As an actor, I've always loved to play shady or villainous characters or even anti-heroes. Why? Because they are the most interesting characters to play (and frankly to watch). No one wants to see a flawless character who's good at everything and whose motivation is just "It's the right thing to do." *yawn.* If you remember nothing else from this article, remember this: A character is a person, and people aren't perfect. Embrace the imperfections in your characters; the elf wizard who gets so easily flustered that they drop something every time someone talks to them, the half-orc barbarian who's really good at solving problems but wouldn't remember their own name if it wasn't tattooed to the back of their hand, or that halfling bard who's convinced they can beat anyone in an arm wrestling match but refuses to acknowledge when they've been beaten. A good character needs both good and bad to thrive, so whenever you come up with a character trait or quirk just use this simple structure: My character is _____________, because ______________, but _____________.
Example: My character is compassionate, because his parents had always told him "It's better to give than to receive", but he always becomes really awkward when someone is nice to him.
My character is very charming, because he spent most of his life amongst pretty noble women, but put a drink in his hand and he starts blurting out clumsy innuendos.
At this point, you should have a pretty solid character made up complete with backstory and personality traits. At this point if you're happy with what you've got then great; if it isn't broke, don't fix it. However if this isn't the case then there is still a bit of work to do.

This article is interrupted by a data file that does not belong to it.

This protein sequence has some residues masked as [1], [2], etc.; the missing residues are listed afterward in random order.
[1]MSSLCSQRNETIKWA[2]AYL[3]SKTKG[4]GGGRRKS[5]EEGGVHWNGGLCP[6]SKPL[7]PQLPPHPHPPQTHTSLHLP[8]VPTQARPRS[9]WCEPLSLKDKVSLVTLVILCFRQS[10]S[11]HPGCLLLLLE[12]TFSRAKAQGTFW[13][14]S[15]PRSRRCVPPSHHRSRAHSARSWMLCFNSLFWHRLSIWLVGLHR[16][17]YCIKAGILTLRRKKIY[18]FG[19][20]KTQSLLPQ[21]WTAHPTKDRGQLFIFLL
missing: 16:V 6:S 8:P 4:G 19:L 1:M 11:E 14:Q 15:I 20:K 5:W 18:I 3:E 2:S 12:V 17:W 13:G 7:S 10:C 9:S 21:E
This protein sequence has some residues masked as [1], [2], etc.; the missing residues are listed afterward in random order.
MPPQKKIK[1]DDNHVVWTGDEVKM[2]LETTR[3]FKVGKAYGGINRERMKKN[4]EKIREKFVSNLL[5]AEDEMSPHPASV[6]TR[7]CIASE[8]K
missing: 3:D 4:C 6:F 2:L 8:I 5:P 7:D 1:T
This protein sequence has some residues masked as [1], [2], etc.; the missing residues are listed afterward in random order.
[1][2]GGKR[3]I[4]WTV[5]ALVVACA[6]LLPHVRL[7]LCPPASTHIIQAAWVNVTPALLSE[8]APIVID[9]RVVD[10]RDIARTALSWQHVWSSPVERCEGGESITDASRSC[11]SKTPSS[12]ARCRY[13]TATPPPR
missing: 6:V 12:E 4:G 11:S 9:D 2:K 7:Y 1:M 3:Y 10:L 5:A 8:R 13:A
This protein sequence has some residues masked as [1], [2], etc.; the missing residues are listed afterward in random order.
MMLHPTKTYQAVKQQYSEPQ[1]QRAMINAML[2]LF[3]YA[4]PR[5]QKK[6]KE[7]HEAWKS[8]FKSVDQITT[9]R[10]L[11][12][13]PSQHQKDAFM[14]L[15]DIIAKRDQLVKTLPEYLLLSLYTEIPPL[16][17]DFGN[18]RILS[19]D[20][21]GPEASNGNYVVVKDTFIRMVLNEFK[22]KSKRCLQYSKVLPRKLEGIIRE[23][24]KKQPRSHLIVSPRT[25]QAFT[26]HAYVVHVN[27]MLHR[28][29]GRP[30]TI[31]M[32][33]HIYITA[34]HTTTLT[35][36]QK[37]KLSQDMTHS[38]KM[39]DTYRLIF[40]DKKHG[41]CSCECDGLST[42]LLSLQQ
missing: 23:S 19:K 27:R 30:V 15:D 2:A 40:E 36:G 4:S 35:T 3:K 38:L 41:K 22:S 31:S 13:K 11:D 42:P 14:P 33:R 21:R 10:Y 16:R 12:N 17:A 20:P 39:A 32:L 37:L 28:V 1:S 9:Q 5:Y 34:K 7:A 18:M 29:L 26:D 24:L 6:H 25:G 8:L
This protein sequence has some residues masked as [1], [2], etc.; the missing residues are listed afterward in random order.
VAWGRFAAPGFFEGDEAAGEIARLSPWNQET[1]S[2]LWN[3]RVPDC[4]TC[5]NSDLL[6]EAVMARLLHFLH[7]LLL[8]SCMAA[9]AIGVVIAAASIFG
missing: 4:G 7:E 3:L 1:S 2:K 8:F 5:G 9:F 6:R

If a character still isn't feeling complete yet then consider giving them a little quirkiness: a funny laugh, a twitch, a speech impediment, a bad habit...little things like this can really bring a character to life.
If that doesn't quite cut it then maybe talk to your GM/DM about doing something big with the character, something that may affect the story in some way. It could be a curse, a fixed destiny, a false identity... Something that changes everything you've created so far.
If by some extreme chance you still aren't happy with your character then chances are it's just not the character for you.
Practice Makes Perfect
Now until you start actually playing you're not going to know how your character plays out in game. In the theatre, you have a rehearsal period. The primary purpose of this period is for the actors to try out different ideas for their characters; because no matter how much you prepare and plan ahead of time, some things just won't work out in practice. In game you don't have a rehearsal period to try things out but that's okay. You can't expect that your character will be perfect when you go in for your first session. Your character will develop a lot over the first few sessions as you get a feel for them, and that's okay; your character will also develop more in later games as the story progresses. This is what we call, in the acting world, a character arc.
Find out as much information about your character as possible and then fill in the gaps with whatever you like until you know everything there is to know about the character.
Balance the positive with the negative in your character to make them compelling and interesting. Always remember: A character is a person, and people aren't perfect.
Make little changes and additions to your character, little quirks and ticks, but only if you feel the character needs something more.
Use the first few gaming sessions to try out different things with your character and be prepared to change things. Remember that whatever happens; your character won't be the same person in session 50 as they were is session one, just like how you're not the same person you were five years ago.
I hope you found this article useful and that I've sparked some new ideas for your future RPG characters. Keep watching this space for Part Two-Getting Into Character.